The Galaxy Camera: Android On One Side, Full-Size Point-And-Shoot On The Other
Google's Android is a pretty versatile operating system. Though designed mainly for smartphones, companies and users alike have also installed the OS onto things like smart wristwatches, car stereos, TVs, refrigerators and, of course, tablets. So it may seem fairly logical that Android would eventually find its way to point-and-shoot cameras. Indeed, Samsung's new Galaxy Camera does just that, pairing the guts of a powerful smartphone running Android 4.1 “Jelly Bean” with a fairly respectable point-and-shoot camera chassis, complete with 21x zoom lens.
The Galaxy Camera's 1/2.3” CMOS sensor boasts a 16.3-megapixel resolution and measures 6.17mm by 4.55mm. The highly elusive flash, not visible even in any of Samsung's own photos, pops up from the top of the unit. The company boasts 1080p and 480p video recording at 30 and 120 frames per second, respectively, and handling processing duties is the powerful quad-core Exynos 4412 SoC running at 1.4Ghz. Flip the unit over and you'll find, instead of physical buttons, a 4.77” touchscreen display with a 1280x720-pixel resolution. Onboard storage is 8GB, with a microSDXC slot available for future expansion.
Being an Android device with access to the Google Play store, the Galaxy Camera is naturally compatible with all of those apps available for download (Instagram, anyone?) and Samsung bundles a few of their own. Smart PRO Mode is your typical multi-profile shot enhancer, while Slow Motion Video works in tandem with the 480p 120fps video recording capability mentioned earlier. Voice Control allows you to, predictably enough, tell the device directly to zoom in, zoom out, or take a picture.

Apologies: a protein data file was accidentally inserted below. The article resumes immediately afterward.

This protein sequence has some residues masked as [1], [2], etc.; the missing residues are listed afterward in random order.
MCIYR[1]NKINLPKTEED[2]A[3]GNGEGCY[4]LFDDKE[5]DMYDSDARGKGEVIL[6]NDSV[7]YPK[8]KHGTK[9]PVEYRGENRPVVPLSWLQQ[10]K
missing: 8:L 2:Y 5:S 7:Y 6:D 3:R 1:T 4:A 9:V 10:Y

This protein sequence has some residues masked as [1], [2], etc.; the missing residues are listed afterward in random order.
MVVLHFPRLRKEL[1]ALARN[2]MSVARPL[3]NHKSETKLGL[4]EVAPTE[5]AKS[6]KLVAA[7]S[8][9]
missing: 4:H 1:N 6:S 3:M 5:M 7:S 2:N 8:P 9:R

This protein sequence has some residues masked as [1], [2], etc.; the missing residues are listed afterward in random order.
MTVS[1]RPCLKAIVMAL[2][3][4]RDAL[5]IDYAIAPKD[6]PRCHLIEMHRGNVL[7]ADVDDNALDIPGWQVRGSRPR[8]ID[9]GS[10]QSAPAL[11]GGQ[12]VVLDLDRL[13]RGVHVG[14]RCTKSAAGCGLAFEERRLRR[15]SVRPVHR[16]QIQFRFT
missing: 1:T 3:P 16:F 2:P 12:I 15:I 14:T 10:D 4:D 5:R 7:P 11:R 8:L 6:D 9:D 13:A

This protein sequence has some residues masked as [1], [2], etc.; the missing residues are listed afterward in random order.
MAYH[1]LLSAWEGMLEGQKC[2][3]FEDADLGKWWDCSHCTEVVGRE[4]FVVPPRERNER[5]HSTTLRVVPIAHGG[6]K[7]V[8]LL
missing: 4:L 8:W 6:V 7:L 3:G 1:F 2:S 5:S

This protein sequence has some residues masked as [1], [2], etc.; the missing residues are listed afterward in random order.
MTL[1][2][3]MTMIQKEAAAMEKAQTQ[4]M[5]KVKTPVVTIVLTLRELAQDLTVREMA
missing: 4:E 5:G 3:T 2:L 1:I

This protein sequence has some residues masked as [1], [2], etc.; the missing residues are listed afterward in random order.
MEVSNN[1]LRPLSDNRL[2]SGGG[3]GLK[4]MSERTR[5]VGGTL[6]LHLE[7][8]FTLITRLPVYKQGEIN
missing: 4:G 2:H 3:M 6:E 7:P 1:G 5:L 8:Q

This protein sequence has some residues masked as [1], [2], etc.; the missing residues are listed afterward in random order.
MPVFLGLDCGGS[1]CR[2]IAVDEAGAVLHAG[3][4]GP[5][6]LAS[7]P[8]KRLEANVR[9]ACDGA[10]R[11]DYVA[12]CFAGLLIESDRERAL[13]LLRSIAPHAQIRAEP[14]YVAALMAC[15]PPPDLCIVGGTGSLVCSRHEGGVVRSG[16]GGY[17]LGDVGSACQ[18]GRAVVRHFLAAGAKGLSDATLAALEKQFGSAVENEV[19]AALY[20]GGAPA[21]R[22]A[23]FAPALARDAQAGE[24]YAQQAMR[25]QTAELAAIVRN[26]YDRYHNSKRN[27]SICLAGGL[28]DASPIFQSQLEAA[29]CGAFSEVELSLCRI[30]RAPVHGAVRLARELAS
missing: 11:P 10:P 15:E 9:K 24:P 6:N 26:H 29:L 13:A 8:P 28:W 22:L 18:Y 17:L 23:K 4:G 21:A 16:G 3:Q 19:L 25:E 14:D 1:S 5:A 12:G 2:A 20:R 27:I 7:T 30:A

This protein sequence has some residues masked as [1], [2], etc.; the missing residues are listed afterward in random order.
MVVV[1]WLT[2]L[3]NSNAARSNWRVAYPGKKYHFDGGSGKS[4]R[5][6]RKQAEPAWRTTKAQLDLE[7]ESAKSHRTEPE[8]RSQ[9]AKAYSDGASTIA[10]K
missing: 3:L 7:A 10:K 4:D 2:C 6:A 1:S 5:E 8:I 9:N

The Galaxy Camera offers 802.11n WiFi, Bluetooth 4.0 and 3G/4G cellular networking, allowing, among others, a function that “automatically saves your precious family photos into the cloud the instant you take them,” as Samsung puts it. There is no mention of NFC support, which is a little bit disappointing. Simply tapping the Galaxy Camera against someone else's smartphone to share a photo would be hilariously cool. Samsung redeems itself a bit with Wi-Fi Direct, however, which automatically and instantly sends a freshly captured photo to up to eight other registered devices at the same time.
Despite the cellular connectivity, the Samsung Galaxy Camera will apparently not include phone functionality. Whether this is a glaring omission or not depends on the consumer, and personally I would prefer the device to include the capability. In any case, expect to find the Galaxy Camera in stores sometime during the next month or so.
Postscript: Latest version of the Samsung Galaxy is now available at Amazon.com, as well as various other retailers.